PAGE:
In February, Camden saw the highest year-over-year job gains of any metropolitan area in the country, according to a survey by the Bureau of Labor Statistics.

Some 534,300 people had jobs in the metro area in February, a 3.5 percent jump from the same time last year. (BLS had estimated that the gains were higher before revising them downward.)

"I think there's a rosy picture ahead for the Camden metropolitan area," said Camden County freeholder director Louis Cappelli.

The metro area includes Camden, Burlington, and Gloucester Counties.

Cappelli said the job gains were due in large part to the Economic Opportunity Act, a state law enacted in 2013 to give tax breaks to companies keeping or creating jobs in New Jersey.

Currently firms such as Holtec, Subaru, and the Philadelphia 76ers are building new facilities in Camden city, which has seen hundreds of millions of dollars in investments in just a few years.

Those job gains will remain long after the construction workers — who likely accounted for a part of the bump — have gone, Cappelli said. "Once the construction is complete, there'll be thousands of new jobs in the buildings."

But the employment numbers raise an ongoing question around the tax break law: is it worth it?

"Will it jumpstart the economy? Will there be a way to keep these [employment] gains? Or essentially have we traded a short-term construction boom for long-term tax revenue?" asked Stephen Danley, assistant professor of public policy at Rutgers University.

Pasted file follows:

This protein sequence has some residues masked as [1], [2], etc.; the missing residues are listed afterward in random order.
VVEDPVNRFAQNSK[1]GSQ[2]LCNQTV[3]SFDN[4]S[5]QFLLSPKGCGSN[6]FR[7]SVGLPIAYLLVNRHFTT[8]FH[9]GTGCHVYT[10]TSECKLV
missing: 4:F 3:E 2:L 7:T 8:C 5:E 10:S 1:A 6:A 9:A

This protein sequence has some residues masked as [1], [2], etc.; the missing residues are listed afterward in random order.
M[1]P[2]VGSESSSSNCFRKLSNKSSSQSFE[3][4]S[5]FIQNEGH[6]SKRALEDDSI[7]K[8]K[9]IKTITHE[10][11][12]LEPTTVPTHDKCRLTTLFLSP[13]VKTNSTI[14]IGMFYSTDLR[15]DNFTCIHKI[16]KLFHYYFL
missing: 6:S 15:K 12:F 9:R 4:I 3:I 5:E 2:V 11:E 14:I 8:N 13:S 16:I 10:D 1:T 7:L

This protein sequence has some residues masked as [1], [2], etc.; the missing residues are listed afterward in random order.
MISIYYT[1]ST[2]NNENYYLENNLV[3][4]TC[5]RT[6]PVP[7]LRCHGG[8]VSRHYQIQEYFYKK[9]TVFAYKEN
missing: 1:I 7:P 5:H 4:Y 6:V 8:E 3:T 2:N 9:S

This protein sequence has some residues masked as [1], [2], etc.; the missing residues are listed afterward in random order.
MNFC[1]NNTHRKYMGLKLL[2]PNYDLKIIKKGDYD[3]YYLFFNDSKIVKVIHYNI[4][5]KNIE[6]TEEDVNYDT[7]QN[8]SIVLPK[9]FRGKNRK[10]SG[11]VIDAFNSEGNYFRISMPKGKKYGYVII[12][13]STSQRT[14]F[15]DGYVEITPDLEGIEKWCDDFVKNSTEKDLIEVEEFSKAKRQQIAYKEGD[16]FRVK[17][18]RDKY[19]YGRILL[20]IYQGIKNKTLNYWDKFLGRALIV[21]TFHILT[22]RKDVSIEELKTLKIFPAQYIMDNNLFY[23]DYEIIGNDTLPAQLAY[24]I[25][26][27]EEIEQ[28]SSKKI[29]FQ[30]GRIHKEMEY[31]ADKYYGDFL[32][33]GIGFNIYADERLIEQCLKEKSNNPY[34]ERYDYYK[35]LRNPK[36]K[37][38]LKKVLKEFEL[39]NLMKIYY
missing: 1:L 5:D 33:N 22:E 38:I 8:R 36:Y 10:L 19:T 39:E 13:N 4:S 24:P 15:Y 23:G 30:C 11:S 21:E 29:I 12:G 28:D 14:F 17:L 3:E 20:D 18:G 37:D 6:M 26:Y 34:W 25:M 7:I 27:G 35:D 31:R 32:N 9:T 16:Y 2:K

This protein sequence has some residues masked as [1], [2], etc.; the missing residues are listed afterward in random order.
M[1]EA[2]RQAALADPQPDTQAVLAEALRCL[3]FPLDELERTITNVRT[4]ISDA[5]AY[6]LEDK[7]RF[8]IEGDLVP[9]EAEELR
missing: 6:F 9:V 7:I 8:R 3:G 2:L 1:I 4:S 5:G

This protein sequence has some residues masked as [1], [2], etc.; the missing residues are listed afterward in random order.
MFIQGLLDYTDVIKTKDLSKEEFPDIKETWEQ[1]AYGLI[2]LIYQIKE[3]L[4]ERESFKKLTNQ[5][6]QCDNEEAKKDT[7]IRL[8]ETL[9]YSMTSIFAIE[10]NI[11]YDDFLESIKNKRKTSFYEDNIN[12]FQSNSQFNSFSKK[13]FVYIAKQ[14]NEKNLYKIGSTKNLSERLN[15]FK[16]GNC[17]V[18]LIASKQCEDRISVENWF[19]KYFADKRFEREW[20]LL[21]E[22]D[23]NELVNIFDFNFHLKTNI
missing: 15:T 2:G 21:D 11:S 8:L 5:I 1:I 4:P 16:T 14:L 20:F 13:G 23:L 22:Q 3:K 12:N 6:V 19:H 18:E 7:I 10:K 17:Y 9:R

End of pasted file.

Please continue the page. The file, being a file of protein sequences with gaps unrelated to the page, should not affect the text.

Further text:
Danley called the job growth "excellent news" but cautioned that the recent spike may not last, since some companies simply relocated within the metro area.

While Camden is no doubt experiencing an investment boom, other cities in the metro area have also seen companies move there because of state tax breaks.

But since the BLS data does not break down the job growth data on a county or municipal level, it is unclear exactly where within the Camden metro area the job gains — and potential job losses — are occurring.

The Philadelphia metro area was the third highest job creator in the BLS survey, with a 3 percent year-over-year jump in its employment rate.